2020 NBA Offseason Preview: Dallas Mavericks

Hoops Rumors is previewing the 2020 offseason for all 30 NBA teams. We’re looking at the key questions facing each club, as well as the roster decisions they’ll have to make this fall. Today, we’re focusing on the Dallas Mavericks.

Salary Cap Outlook

If we assume that Tim Hardaway Jr. and Willie Cauley-Stein exercise their player options and account for the Mavericks’ first-round pick, the club will have nearly $112MM on its books before making any offseason moves. That would eliminate the possibility of cap room, but would give Dallas a good amount of breathing room below the tax threshold.

As a result, the Mavs will have the full mid-level exception ($9.26MM) available this offseason. The bi-annual exception won’t be in play since Dallas used it a year ago to sign Boban Marjanovic.

Our full salary cap preview for the Mavericks can be found right here.

Roster Decisions To Watch


  • Tim Hardaway Jr., player option: $18,975,000
  • Willie Cauley-Stein, player option: $2,286,357

Non-Guaranteed Contracts:

  • None

Two-Way Contracts:

Free Agents:

2020 Draft Assets

First Round:

  • No. 18 overall pick

Second Round:

  • No. 31 overall pick

The Mavericks have their own first-round pick at No. 18, but traded away their second-rounder (No. 48) at the 2017 trade deadline when they acquired Nerlens Noel from Philadelphia.

Fortunately, Dallas picked up another second-round pick in the 2020 draft, acquiring the Warriors’ second-rounder back in 2016 as part of an Andrew Bogut salary dump. That deal, which helped clear the cap space necessary for Golden State to sign Kevin Durant, wasn’t a popular one among rival teams at the time, but it’s paying off for the Mavs this year — the Warriors’ pick is at the very top of the second round.

Three Key Offseason Questions

1. How will the Mavericks balance their short- and long-term outlook this offseason?

The 2019/20 season represented a breakout year for the Mavericks, who posted their best winning percentage (.573) since 2014/15 as Luka Doncic transformed into an MVP candidate and Kristaps Porzingis enjoyed a productive first year in Dallas.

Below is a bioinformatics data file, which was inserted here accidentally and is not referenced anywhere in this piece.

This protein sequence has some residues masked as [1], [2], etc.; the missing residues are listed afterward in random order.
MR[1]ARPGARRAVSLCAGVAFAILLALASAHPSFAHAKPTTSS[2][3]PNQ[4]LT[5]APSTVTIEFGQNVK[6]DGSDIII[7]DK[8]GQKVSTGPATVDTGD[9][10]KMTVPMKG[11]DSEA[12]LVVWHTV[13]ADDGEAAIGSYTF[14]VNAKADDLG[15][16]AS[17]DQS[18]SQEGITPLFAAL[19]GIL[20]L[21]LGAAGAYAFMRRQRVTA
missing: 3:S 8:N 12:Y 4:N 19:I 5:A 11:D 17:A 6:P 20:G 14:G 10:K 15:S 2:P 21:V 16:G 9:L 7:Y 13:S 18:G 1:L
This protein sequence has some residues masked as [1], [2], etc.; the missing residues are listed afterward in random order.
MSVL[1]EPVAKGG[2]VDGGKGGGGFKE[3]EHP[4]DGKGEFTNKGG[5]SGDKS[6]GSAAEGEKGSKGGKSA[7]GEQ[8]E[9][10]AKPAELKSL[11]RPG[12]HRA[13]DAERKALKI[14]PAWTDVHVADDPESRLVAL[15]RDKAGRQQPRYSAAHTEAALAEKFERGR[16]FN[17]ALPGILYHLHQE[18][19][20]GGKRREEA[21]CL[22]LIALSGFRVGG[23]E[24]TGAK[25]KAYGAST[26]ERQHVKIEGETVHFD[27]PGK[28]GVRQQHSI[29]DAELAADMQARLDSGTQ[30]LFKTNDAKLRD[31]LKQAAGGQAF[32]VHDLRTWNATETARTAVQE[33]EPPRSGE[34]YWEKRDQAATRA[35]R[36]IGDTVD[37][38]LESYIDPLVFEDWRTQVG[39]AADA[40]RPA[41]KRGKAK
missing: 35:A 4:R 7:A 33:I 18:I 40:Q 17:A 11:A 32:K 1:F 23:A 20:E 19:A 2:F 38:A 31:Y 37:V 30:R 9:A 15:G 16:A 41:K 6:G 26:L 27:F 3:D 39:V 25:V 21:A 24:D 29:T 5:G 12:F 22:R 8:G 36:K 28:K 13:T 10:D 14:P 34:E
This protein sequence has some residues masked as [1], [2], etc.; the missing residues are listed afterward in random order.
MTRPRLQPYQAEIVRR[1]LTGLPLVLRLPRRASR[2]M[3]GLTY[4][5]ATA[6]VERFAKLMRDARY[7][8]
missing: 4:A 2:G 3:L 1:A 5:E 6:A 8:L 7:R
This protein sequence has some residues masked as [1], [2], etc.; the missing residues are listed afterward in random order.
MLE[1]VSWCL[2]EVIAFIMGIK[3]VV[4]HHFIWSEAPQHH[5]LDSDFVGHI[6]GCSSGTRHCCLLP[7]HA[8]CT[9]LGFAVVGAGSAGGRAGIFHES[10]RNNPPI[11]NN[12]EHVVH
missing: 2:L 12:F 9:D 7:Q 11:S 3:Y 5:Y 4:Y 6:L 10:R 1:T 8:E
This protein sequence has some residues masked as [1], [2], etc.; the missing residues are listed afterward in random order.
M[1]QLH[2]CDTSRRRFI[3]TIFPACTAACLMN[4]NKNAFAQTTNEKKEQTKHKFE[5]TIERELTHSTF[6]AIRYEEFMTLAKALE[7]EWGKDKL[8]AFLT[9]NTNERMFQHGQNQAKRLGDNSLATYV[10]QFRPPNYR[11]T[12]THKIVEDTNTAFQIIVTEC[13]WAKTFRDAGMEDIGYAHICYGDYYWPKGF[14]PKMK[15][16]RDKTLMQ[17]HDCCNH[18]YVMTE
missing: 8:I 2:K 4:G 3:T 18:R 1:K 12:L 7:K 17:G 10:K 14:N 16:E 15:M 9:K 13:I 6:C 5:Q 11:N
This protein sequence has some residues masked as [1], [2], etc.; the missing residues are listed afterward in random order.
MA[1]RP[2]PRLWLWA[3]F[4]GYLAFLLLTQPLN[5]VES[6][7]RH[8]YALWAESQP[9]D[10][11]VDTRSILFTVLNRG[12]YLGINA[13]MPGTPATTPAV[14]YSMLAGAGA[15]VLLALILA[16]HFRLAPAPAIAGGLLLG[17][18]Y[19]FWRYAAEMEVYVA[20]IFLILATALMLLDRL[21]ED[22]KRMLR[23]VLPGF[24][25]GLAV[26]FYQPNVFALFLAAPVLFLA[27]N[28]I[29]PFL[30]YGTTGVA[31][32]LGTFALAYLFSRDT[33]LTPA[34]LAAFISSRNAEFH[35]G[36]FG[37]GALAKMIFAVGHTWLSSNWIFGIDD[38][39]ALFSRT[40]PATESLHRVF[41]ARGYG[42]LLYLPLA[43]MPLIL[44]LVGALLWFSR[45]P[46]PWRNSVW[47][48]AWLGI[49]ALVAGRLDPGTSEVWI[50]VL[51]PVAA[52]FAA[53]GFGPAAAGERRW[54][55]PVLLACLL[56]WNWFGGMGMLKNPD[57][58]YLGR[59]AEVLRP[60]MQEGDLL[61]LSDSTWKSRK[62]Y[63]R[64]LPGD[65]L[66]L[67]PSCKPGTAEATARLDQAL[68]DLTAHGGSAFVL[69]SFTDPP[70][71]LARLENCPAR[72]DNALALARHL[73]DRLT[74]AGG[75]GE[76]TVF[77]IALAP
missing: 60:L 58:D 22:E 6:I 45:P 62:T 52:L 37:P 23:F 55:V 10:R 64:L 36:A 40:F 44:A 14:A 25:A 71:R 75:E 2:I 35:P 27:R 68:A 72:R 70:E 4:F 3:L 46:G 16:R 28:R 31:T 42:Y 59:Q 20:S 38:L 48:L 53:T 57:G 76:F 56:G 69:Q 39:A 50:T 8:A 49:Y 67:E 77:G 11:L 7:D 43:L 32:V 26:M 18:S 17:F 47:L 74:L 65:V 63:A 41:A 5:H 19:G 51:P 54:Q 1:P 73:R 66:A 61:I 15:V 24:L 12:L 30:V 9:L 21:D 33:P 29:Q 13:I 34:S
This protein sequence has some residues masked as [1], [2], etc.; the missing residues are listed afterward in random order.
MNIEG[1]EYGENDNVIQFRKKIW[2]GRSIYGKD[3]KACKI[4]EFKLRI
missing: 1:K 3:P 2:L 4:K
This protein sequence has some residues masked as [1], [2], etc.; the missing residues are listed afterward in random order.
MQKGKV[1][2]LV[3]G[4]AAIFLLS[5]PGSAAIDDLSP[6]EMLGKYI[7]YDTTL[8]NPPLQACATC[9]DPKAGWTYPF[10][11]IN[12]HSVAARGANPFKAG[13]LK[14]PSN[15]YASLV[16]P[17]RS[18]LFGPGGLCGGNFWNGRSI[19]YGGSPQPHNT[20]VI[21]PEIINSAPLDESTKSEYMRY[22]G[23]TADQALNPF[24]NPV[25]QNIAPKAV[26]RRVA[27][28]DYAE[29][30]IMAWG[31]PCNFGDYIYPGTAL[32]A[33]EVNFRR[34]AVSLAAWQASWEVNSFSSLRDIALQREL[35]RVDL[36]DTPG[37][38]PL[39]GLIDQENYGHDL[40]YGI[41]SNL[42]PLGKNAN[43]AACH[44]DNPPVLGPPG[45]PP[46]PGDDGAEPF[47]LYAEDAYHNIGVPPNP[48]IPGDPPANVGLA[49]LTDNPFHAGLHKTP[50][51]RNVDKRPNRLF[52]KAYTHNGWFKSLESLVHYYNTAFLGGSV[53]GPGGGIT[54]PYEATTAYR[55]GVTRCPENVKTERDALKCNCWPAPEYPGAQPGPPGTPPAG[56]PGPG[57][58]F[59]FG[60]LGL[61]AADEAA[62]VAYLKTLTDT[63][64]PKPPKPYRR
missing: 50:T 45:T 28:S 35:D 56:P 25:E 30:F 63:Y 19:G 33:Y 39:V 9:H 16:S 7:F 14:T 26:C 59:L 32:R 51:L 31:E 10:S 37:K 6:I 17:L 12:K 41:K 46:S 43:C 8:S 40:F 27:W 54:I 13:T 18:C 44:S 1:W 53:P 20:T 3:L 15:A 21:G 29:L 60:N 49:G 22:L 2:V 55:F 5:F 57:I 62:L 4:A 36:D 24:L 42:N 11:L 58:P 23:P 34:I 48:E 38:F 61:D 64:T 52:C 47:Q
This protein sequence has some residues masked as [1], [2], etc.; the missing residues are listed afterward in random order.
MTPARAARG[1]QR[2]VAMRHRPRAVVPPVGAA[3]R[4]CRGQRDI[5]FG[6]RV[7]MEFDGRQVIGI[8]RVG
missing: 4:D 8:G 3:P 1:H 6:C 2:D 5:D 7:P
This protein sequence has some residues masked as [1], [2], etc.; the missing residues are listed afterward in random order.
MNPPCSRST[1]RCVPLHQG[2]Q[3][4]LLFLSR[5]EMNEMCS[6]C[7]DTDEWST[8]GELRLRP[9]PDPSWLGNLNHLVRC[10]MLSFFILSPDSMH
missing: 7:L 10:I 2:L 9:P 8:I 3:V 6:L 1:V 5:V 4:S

After earning the No. 7 seed in the West and playing the Clippers tough in the first round, the Mavs will feel compelled to keep upgrading the roster in the hopes of taking another big step toward title contention in 2020/21. However, Dallas seems more likely to remain in something of a holding pattern during the 2020 offseason, since the team doesn’t have a ton of short-term flexibility and will want to maximize its spending ability in 2021.

A year from now, Tim Hardaway Jr.‘s $19MM salary will come off the books, as will Boban Marjanovic‘s more modest $3.5MM figure. Assuming there’s at least a small increase in the salary cap, the club will be well-positioned to create either a maximum-salary cap slot or something close to it. In other words, it probably doesn’t make sense to invest in multiyear deals for role players this offseason, since those deals would cut into the team’s ’21 cap space, compromising a potential opportunity to add an impact player.

That doesn’t mean Dallas has to stand pat in the coming months. Adding potential contributors on one-year deals is a viable option, and the club won’t hesitate to explore the trade market for upgrades. It’s even possible that the Mavericks could trade for a third impact player to complement Doncic and Porzingis without having to wait to clear cap room in 2021.

However, with multiple future first-round picks tied up due to previous trades – and without a ton of expendable young players who could be trade chips – it will probably be simpler for the Mavs to pursue that sort of impact player in free agency in 2021 rather than on the trade market.